2017-03-29 / News

Judge gives man 10 years for sexually abusing girl


Wilson Wilson A Chesterfield man who has battled physical and mental issues is facing a 10- year prison sentence for sexually abusing a 12-year-old girl.

Nathan Ryan Wilson, 23, of the 3100 block of Fielding Road, pleaded guilty in Chesterfield County Circuit Court in September to one count of forcible sodomy and two counts of object sexual penetration of the 12-year-old girl in June of 2015.

At Wilson’s trial, Assistant Commonwealth’s Attorney Frank J. LaRuffa, who prosecuted the case, told the court that the victim mistakenly sent nude photos of herself to a boy via the internet.

The boy spoke to Wilson about the photos, LaRuffa said, and Wilson told the girl that he would delete the photos and not tell her parents in return for allowing him to educate her about sex.

Wilson and the girl engaged in various sexual acts during a five-day period, LaRuffa said, adding that after her last encounter with Wilson, the girl told her mother about the sexual activity.

The statement Wilson gave authorities about his sexual relationship with the girl matched identically with the statement the victim gave police, LaRuffa said.

During last week’s sentencing hearing, Judge Edward A. Robbins Jr. said he took “no joy” in determining an appropriate punishment for Wilson considering the heinous nature of the crime coupled with Wilson’s lifelong struggle with developmental and behavioral disorders.

“This has been a case that the court has spent a great deal of time deliberating,” Robbins said.

He said that while Wilson’s issues cannot be overlooked, his crimes demand a significant sentence.

Before announcing the sentence, Robbins gave Wilson an opportunity to address the court.

“I would like to apologize for my actions,” Wilson said.

Robbins then sentenced Wilson to 60 years in prison for one count of forcible sodomy and two counts of object sexual penetration, suspending 10 years on each 20-year sentence and ordering that Wilson serve each of the remaining three 10-year sentences concurrently.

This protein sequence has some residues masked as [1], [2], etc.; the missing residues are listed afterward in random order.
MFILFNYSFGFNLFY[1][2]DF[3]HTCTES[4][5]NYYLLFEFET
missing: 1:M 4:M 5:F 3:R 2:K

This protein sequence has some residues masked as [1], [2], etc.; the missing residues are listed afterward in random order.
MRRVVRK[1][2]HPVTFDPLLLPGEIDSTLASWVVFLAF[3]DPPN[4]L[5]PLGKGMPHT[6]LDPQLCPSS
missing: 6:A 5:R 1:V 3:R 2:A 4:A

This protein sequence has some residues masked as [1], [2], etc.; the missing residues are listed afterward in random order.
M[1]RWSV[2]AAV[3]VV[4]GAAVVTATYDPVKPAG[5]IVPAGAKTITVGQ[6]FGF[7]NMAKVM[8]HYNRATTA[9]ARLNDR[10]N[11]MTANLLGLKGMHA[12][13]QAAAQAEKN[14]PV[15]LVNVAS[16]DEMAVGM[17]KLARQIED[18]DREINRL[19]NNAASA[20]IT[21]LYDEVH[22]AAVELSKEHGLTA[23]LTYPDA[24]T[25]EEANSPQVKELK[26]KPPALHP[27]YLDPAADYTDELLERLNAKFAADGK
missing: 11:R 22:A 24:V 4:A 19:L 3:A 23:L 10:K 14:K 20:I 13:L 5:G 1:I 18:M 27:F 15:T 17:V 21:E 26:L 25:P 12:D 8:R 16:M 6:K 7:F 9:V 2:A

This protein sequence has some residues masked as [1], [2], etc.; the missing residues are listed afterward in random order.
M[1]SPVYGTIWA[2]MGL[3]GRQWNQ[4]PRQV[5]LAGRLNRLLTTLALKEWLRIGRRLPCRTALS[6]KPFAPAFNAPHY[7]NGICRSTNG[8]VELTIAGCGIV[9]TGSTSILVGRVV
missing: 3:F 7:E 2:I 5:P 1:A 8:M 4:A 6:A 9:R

Amy Campbell, Wilson’s mother, testified that her son was born with two circulatory systems and three lungs as a result of most likely having a twin’s body absorbed into his.

Campbell said one lung has been removed, and an extra heart remains. She said he didn’t start speaking until he was 5 and, surprisingly, it was in complete sentences.

During his childhood in Iowa, Campbell said her son was diagnosed with maladies such as attention deficit disorder, depression and schizophrenia.

Campbell said she was forced to declare bankruptcy twice due to the high cost of her son’s health care, which by the time he was 3 had reached $1 million.

His mother added that when he turned 18, child services support was cut off and he was homeless for two years before moving in with Campbell and her husband, who had moved to Chesterfield.

Campbell asked that Robbins have mercy on her son and impose as lenient a sentence as possible.

“He’s already hurt enough,” she said.

“I realize this is a terrible day for your family,” Robbins replied.

LaRuffa said this case was one of the most challenging during his 25-year law career.

In reading a psychosexual evaluation report, prepared by Midlothian-based forensic psychologist Dr. Evan S. Nelson, that outlined Wilson’s personality disorder, LaRuffa said that he realized there was “a lot more to this than just crime and punishment.”

“Nathan clearly had issues growing up and has issues today,” LaRuffa added. “He needs to be removed from society for some period of time.”

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